The Gift of Stubbornness

the gift of stubbornness
There, in that ICU bed, with a trach freshly punctured into my throat, I promised myself I would not live as if I were dying.
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“The doctor told me in a few days, she’s going to let me try to eat ice cream!”

“Lisa, I will bring you any kind of ice cream you want. Just tell me what flavor and brand, and I’ll bring it to the hospital.”  My husband, Dave, sounded upbeat for the first time in months.

We were both happy that I could finally talk again, since doctors had recently removed the trachea tubing that had rendered me voiceless for months. I was also making great progress with my eating and was working my way from liquids to a soft mechanical diet. I’d suffered grave complications after the birth of our daughter and by September 1, 2006, I had been in the hospital for over four months. I had lost my colon and spleen, undergone five major surgeries, survived sepsis, ICU psychosis, was temporarily paralyzed, and battled a myriad of other horrors that had brought me to the brink of death. My husband was single parenting our newborn and toddler, working full time, and making frequent trips to see me in the hospital.

To ride the wave of his rare good mood, I added, “Now, all I have to do is relearn how to walk, and I can bust out of this joint!”

My sister Heidi decided to make the trek downtown and visit me later that night. I casually glanced at a pill that had been left by a nurse for me to take. The doctors had just started switching my medication from IV form to pill form. I remember asking the nurse if I could take the pill later because I felt so nauseous at the moment when she had brought it in that I thought I would vomit the pill right up. She had agreed, and left it at my bedside.

I swallowed the pill with some water and immediately felt something was horribly wrong. “Heidi, I don’t feel right…I feel like I can’t breathe.”

Heidi calmly said, “Okay, wait a moment and see if you feel better.” I was gasping for air and could barely speak. Beginning to panic, I whispered, “Heidi, call the nurses’ station.”

Heidi pressed the button and a very slow monotone voice came through the intercom, “How can I help you?”

“My sister is having trouble breathing,”

“Alright, I will send a nurse down to her room.” We waited, as I felt my lungs fill with fluid. I could no longer breathe at all and sheer panic flooded through me. I wildly motioned to Heidi that she needed to go out in the hall and get someone in the room!

Heidi went to the nurses’ station and told the nurse again, “My sister can’t breathe!”

The nurse snapped at her, “I already called your sister’s nurse and she will be there as soon as she can.”

“This is an emergency—you need to send someone to my sister’s room now!”     

All the while, fluid kept filling my lungs as I fought for my life. Two nurses came in and, realizing that they had no equipment in the room, left and came back with oxygen and a pulsox machine. It was clear that this was not going to do the trick. At that point, they called in the “Rapid Response Team,” which is the equivalent of a “Code Blue.” Footsteps stampeded down the hall and I was soon swarmed by a large team of doctors, nurses, and residents. I was in a state of impending respiratory arrest. My airway was cemented shut and I could not breathe, no matter how hard I tried, I simply could not get any air. The doctors decided that they would have to intubate me.

Heidi warned, “My sister is extremely difficult to intubate, she has scleroderma…it’s almost impossible to intubate her.” Thankfully, there was an anesthesiologist on the team who determined that it would be better to reinsert a trach back into my throat. Oh, my God, they are going to do a tracheotomy on me while I am awake! Close your eyes Lisa, just close your eyes Lisa and it won’t be as painful…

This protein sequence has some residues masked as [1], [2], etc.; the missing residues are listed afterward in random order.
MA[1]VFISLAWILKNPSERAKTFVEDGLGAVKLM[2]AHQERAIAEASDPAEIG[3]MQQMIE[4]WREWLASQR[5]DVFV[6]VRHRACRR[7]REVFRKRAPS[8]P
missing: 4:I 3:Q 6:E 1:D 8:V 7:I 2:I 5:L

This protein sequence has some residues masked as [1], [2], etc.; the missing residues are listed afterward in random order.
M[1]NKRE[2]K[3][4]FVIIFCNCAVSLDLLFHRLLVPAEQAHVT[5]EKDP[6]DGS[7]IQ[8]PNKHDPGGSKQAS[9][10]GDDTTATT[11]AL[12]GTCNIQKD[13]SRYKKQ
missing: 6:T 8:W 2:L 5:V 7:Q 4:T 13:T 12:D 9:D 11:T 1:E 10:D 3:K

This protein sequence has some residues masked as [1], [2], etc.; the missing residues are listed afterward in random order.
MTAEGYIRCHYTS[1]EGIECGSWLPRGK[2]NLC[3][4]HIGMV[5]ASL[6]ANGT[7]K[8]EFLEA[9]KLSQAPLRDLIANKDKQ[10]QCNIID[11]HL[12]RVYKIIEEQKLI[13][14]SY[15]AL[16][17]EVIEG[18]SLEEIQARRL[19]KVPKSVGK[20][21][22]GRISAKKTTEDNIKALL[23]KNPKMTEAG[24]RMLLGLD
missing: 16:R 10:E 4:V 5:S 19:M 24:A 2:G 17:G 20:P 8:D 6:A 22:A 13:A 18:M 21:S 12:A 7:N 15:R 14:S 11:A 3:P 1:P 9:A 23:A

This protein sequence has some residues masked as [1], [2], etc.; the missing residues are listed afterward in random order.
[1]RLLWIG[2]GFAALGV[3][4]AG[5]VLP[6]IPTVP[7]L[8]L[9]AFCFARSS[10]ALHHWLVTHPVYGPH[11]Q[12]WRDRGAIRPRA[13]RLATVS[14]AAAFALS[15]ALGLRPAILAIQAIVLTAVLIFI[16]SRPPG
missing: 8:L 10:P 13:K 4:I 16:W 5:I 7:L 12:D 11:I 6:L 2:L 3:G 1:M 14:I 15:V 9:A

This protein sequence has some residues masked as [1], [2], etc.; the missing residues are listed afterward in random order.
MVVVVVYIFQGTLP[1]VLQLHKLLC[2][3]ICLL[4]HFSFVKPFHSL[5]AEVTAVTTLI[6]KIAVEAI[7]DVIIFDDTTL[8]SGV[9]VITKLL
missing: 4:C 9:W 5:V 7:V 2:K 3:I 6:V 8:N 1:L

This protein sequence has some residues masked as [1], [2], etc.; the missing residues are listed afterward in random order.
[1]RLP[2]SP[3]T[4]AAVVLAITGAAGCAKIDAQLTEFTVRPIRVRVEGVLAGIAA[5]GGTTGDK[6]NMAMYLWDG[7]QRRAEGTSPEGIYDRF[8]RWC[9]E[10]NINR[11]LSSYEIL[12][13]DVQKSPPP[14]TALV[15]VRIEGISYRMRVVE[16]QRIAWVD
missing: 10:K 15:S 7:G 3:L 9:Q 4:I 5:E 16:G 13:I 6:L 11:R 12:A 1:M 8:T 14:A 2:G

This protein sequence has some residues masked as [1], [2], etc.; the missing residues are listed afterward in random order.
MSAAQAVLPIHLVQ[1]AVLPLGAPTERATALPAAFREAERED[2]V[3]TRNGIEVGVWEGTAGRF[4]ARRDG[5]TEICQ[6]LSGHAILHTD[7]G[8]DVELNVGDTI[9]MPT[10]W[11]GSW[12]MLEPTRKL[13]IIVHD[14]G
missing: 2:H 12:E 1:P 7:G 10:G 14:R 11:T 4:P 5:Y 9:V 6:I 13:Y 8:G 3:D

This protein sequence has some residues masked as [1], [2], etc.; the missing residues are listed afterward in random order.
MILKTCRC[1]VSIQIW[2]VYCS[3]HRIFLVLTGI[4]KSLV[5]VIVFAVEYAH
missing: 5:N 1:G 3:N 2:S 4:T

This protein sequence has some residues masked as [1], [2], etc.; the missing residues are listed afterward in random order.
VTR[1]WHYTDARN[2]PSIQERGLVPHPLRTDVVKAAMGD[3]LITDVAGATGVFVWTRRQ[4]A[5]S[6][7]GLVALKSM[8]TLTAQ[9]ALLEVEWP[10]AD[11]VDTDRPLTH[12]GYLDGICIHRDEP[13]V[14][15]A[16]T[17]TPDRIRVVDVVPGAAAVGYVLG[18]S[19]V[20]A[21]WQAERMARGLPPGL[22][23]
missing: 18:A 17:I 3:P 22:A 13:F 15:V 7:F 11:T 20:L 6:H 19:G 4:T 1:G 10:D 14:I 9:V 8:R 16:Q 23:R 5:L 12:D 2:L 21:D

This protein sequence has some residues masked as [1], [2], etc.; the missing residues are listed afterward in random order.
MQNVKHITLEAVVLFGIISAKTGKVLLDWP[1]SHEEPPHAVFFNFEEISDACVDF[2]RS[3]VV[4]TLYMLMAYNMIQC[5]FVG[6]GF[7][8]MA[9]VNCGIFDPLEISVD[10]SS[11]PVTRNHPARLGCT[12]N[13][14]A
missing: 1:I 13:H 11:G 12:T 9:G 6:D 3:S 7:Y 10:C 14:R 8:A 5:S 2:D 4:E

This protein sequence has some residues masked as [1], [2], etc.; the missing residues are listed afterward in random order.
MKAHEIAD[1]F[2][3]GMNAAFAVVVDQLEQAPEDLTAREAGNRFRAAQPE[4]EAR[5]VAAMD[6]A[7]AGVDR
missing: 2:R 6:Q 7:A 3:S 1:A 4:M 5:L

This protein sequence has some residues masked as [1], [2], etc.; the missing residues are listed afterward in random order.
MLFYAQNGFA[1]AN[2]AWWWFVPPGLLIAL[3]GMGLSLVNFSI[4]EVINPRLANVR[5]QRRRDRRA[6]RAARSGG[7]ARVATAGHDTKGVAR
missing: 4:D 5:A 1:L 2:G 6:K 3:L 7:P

“Lisa…. Keep your eyes open…..keep your eyes open…..stay with us,” Heidi said calmly, but she was a million miles away.

“Miss, we’ll need you to leave the room now. Just step outside please while we work on your sister.”

“I’m a physician and I’m staying with my sister. Lisa…I’m here. I’m right here…stay with us…don’t close your eyes. Lisa…Lisa…Lisa…keep your eyes open…I’m right here…Lisa, I’m right here. OPEN YOUR EYES…I am not leaving…LISA, PLEASE KEEP YOUR EYES OPEN!”

I’ll just close my eyes for a minute….I’m okay Heidi…don’t look so worried… I’ll open my eyes in a minute…

I am seven years old and we are swimming with family friends at the pool. There is no lifeguard or anyone else, but our little group. I am the only kid that can’t swim. The moms are outside somewhere chatting and we kids decide that it’s okay for me to go to the deep end, if I take a kickboard. I kick and kick, but then, the board slips out from under me. I am sinking down, down, down to the bottom of the pool. The water pressure is building as my hair cascades all around in the vast bubbling water that engulfs me. I panic, because I can’t breathe and I hear all the kids screaming above the water. Heidi comes underwater and I see her trying to grab me. I am so scared, I cannot breathe at all. Heidi will save me. My big sister grabs me and drags me back up. My head breaks through the water’s surface and I take huge gulps of air in between shrieks….

“Lisa…stay with us…try to keep your eyes open.” I felt them plunge my throat with the trach. The pain was stronger than a thousand scabs being ripped away from my flesh simultaneously. Finally, I could breathe. I could breathe, I could breathe. I reached out to Heidi, but I couldn’t talk! With the trach back in to help me breathe, I once again had lost the power of speech. Pain, panic, fear, anguish, and anger all spilled out with my silent sobs.

I was immediately whisked back up to the ICU.  Hours later, I lay awake, trying to wrap my head around what had just transpired. Surely, if Heidi had not been there, I would have died. It only took moments for me to lose my ability to speak when my lungs filled with fluid. The nurses’ station probably would have thought that I pressed the call button by accident, and would not have even sent anyone in.